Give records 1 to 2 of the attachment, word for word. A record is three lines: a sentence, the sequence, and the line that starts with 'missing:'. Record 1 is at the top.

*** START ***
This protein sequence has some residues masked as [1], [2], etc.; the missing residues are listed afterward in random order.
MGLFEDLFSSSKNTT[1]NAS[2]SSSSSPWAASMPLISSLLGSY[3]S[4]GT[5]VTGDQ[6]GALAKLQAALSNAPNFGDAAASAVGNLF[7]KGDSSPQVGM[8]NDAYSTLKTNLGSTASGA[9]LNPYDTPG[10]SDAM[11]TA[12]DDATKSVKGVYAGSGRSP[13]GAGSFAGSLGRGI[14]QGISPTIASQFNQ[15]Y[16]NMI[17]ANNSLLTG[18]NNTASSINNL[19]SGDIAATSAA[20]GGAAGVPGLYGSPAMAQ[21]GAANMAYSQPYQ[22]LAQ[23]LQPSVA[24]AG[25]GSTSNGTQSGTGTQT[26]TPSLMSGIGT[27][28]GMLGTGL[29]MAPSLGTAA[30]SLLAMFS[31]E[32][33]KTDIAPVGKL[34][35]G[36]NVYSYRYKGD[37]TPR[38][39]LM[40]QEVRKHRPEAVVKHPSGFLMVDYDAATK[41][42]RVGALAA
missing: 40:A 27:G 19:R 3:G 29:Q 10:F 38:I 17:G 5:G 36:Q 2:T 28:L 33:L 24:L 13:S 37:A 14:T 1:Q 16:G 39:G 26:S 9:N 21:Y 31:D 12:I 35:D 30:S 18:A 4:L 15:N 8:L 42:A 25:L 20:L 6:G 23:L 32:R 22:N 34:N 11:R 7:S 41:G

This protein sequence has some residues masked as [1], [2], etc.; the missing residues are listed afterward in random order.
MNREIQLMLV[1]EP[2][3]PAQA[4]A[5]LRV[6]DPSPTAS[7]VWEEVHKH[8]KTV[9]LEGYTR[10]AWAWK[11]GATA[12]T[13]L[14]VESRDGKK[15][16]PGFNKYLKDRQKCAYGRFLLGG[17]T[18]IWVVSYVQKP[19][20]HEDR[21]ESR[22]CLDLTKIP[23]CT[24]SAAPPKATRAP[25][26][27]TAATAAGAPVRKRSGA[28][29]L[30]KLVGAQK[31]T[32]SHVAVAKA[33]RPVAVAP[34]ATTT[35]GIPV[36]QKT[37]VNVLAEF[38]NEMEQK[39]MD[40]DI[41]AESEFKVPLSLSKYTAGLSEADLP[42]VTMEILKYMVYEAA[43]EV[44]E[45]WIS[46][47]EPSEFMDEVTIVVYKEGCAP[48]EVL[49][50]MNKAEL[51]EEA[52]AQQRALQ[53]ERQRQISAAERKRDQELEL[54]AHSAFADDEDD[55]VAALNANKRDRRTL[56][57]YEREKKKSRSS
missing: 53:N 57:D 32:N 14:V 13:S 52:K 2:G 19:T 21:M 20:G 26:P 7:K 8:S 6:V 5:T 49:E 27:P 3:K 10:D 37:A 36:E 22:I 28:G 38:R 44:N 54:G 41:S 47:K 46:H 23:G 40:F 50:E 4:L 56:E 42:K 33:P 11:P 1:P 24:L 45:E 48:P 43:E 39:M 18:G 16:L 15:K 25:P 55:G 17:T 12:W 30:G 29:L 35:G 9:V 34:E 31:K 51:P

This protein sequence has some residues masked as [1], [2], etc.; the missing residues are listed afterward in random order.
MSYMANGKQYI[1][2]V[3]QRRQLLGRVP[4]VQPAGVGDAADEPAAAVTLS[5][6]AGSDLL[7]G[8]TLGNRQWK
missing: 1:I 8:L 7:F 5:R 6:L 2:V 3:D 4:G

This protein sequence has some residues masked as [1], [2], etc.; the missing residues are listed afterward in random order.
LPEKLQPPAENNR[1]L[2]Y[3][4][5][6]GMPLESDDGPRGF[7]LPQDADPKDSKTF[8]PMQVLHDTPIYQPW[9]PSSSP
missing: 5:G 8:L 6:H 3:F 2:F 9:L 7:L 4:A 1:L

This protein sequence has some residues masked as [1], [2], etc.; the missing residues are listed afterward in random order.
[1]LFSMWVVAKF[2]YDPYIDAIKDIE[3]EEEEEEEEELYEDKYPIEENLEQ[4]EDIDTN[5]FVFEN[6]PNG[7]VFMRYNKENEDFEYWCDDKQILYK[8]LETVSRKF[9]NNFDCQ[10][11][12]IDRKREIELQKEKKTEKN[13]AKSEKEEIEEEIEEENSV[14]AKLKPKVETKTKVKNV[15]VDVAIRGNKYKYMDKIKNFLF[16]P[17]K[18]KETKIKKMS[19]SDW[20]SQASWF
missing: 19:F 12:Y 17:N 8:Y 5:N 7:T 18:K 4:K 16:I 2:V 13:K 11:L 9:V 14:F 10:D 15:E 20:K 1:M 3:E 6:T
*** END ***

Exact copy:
This protein sequence has some residues masked as [1], [2], etc.; the missing residues are listed afterward in random order.
MGLFEDLFSSSKNTT[1]NAS[2]SSSSSPWAASMPLISSLLGSY[3]S[4]GT[5]VTGDQ[6]GALAKLQAALSNAPNFGDAAASAVGNLF[7]KGDSSPQVGM[8]NDAYSTLKTNLGSTASGA[9]LNPYDTPG[10]SDAM[11]TA[12]DDATKSVKGVYAGSGRSP[13]GAGSFAGSLGRGI[14]QGISPTIASQFNQ[15]Y[16]NMI[17]ANNSLLTG[18]NNTASSINNL[19]SGDIAATSAA[20]GGAAGVPGLYGSPAMAQ[21]GAANMAYSQPYQ[22]LAQ[23]LQPSVA[24]AG[25]GSTSNGTQSGTGTQT[26]TPSLMSGIGT[27][28]GMLGTGL[29]MAPSLGTAA[30]SLLAMFS[31]E[32][33]KTDIAPVGKL[34][35]G[36]NVYSYRYKGD[37]TPR[38][39]LM[40]QEVRKHRPEAVVKHPSGFLMVDYDAATK[41][42]RVGALAA
missing: 40:A 27:G 19:R 3:G 29:Q 10:F 38:I 17:G 5:G 36:Q 2:T 28:L 33:L 24:L 13:S 37:A 14:T 1:Q 16:G 39:G 26:S 9:N 21:Y 31:D 12:I 35:D 30:S 18:A 4:L 15:N 8:L 42:A 25:L 20:L 6:G 23:L 32:R 22:N 34:N 11:R 7:S 41:G

This protein sequence has some residues masked as [1], [2], etc.; the missing residues are listed afterward in random order.
MNREIQLMLV[1]EP[2][3]PAQA[4]A[5]LRV[6]DPSPTAS[7]VWEEVHKH[8]KTV[9]LEGYTR[10]AWAWK[11]GATA[12]T[13]L[14]VESRDGKK[15][16]PGFNKYLKDRQKCAYGRFLLGG[17]T[18]IWVVSYVQKP[19][20]HEDR[21]ESR[22]CLDLTKIP[23]CT[24]SAAPPKATRAP[25][26][27]TAATAAGAPVRKRSGA[28][29]L[30]KLVGAQK[31]T[32]SHVAVAKA[33]RPVAVAP[34]ATTT[35]GIPV[36]QKT[37]VNVLAEF[38]NEMEQK[39]MD[40]DI[41]AESEFKVPLSLSKYTAGLSEADLP[42]VTMEILKYMVYEAA[43]EV[44]E[45]WIS[46][47]EPSEFMDEVTIVVYKEGCAP[48]EVL[49][50]MNKAEL[51]EEA[52]AQQRALQ[53]ERQRQISAAERKRDQELEL[54]AHSAFADDEDD[55]VAALNANKRDRRTL[56][57]YEREKKKSRSS
missing: 53:N 57:D 32:N 14:V 13:S 52:K 2:G 19:T 21:M 20:G 26:P 7:K 8:S 6:V 5:T 49:E 27:P 3:K 10:D 37:A 36:E 22:I 28:G 38:R 44:N 54:G 41:S 47:K 46:H 23:G 40:F 50:E 4:L 56:E 42:K 33:P 11:P 1:P 24:L 45:E 48:P 43:E 39:M 18:G 16:L 15:K 25:P 55:G 17:T 12:W 30:G 29:L 35:G 9:V 34:E 31:K 51:P